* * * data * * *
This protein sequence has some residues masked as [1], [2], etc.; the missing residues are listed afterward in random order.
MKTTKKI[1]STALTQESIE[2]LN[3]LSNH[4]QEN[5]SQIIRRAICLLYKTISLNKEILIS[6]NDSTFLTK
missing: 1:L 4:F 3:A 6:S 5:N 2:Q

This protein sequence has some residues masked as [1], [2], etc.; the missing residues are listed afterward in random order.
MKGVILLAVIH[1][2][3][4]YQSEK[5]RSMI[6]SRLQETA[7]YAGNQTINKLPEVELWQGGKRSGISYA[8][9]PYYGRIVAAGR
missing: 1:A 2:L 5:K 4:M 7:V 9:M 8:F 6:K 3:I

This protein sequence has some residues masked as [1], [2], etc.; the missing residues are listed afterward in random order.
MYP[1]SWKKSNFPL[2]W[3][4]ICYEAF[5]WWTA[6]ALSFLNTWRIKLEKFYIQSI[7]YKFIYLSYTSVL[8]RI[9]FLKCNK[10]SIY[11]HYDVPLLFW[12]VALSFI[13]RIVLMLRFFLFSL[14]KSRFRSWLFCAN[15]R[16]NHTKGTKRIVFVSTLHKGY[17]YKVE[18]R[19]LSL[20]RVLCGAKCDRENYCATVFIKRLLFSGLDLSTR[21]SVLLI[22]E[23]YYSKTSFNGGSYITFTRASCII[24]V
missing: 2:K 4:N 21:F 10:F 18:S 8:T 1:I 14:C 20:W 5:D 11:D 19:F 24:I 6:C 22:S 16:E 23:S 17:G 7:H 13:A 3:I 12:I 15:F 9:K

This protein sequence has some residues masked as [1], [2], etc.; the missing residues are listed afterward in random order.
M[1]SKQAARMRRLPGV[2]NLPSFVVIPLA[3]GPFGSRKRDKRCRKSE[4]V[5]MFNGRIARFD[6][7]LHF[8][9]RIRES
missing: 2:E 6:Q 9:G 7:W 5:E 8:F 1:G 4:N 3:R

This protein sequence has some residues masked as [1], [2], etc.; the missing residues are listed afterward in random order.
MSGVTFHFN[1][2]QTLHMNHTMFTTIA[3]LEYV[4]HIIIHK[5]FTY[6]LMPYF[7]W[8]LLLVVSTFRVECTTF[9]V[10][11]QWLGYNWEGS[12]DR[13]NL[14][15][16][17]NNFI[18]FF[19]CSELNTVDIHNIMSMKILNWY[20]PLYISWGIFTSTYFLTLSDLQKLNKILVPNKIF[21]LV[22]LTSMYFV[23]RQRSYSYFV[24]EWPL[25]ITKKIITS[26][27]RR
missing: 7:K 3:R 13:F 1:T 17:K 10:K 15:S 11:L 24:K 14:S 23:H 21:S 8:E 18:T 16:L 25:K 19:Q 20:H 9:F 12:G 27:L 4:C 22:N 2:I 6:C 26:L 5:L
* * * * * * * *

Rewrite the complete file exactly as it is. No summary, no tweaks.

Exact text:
This protein sequence has some residues masked as [1], [2], etc.; the missing residues are listed afterward in random order.
MKTTKKI[1]STALTQESIE[2]LN[3]LSNH[4]QEN[5]SQIIRRAICLLYKTISLNKEILIS[6]NDSTFLTK
missing: 1:L 4:F 3:A 6:S 5:N 2:Q

This protein sequence has some residues masked as [1], [2], etc.; the missing residues are listed afterward in random order.
MKGVILLAVIH[1][2][3][4]YQSEK[5]RSMI[6]SRLQETA[7]YAGNQTINKLPEVELWQGGKRSGISYA[8][9]PYYGRIVAAGR
missing: 1:A 2:L 5:K 4:M 7:V 9:M 8:F 6:K 3:I

This protein sequence has some residues masked as [1], [2], etc.; the missing residues are listed afterward in random order.
MYP[1]SWKKSNFPL[2]W[3][4]ICYEAF[5]WWTA[6]ALSFLNTWRIKLEKFYIQSI[7]YKFIYLSYTSVL[8]RI[9]FLKCNK[10]SIY[11]HYDVPLLFW[12]VALSFI[13]RIVLMLRFFLFSL[14]KSRFRSWLFCAN[15]R[16]NHTKGTKRIVFVSTLHKGY[17]YKVE[18]R[19]LSL[20]RVLCGAKCDRENYCATVFIKRLLFSGLDLSTR[21]SVLLI[22]E[23]YYSKTSFNGGSYITFTRASCII[24]V
missing: 2:K 4:N 21:F 10:F 18:S 8:T 1:I 14:C 20:W 5:D 11:D 19:F 24:I 6:C 22:S 16:E 23:S 17:G 7:H 13:A 3:I 12:I 15:F 9:K

This protein sequence has some residues masked as [1], [2], etc.; the missing residues are listed afterward in random order.
M[1]SKQAARMRRLPGV[2]NLPSFVVIPLA[3]GPFGSRKRDKRCRKSE[4]V[5]MFNGRIARFD[6][7]LHF[8][9]RIRES
missing: 2:E 6:Q 9:G 7:W 5:E 8:F 1:G 4:N 3:R

This protein sequence has some residues masked as [1], [2], etc.; the missing residues are listed afterward in random order.
MSGVTFHFN[1][2]QTLHMNHTMFTTIA[3]LEYV[4]HIIIHK[5]FTY[6]LMPYF[7]W[8]LLLVVSTFRVECTTF[9]V[10][11]QWLGYNWEGS[12]DR[13]NL[14][15][16][17]NNFI[18]FF[19]CSELNTVDIHNIMSMKILNWY[20]PLYISWGIFTSTYFLTLSDLQKLNKILVPNKIF[21]LV[22]LTSMYFV[23]RQRSYSYFV[24]EWPL[25]ITKKIITS[26][27]RR
missing: 7:K 3:R 13:F 1:T 17:K 10:K 15:S 11:L 24:K 14:S 23:H 21:S 8:E 18:T 16:L 25:K 19:Q 20:H 9:F 12:G 27:L 4:C 22:N 2:I 6:C 26:L 5:L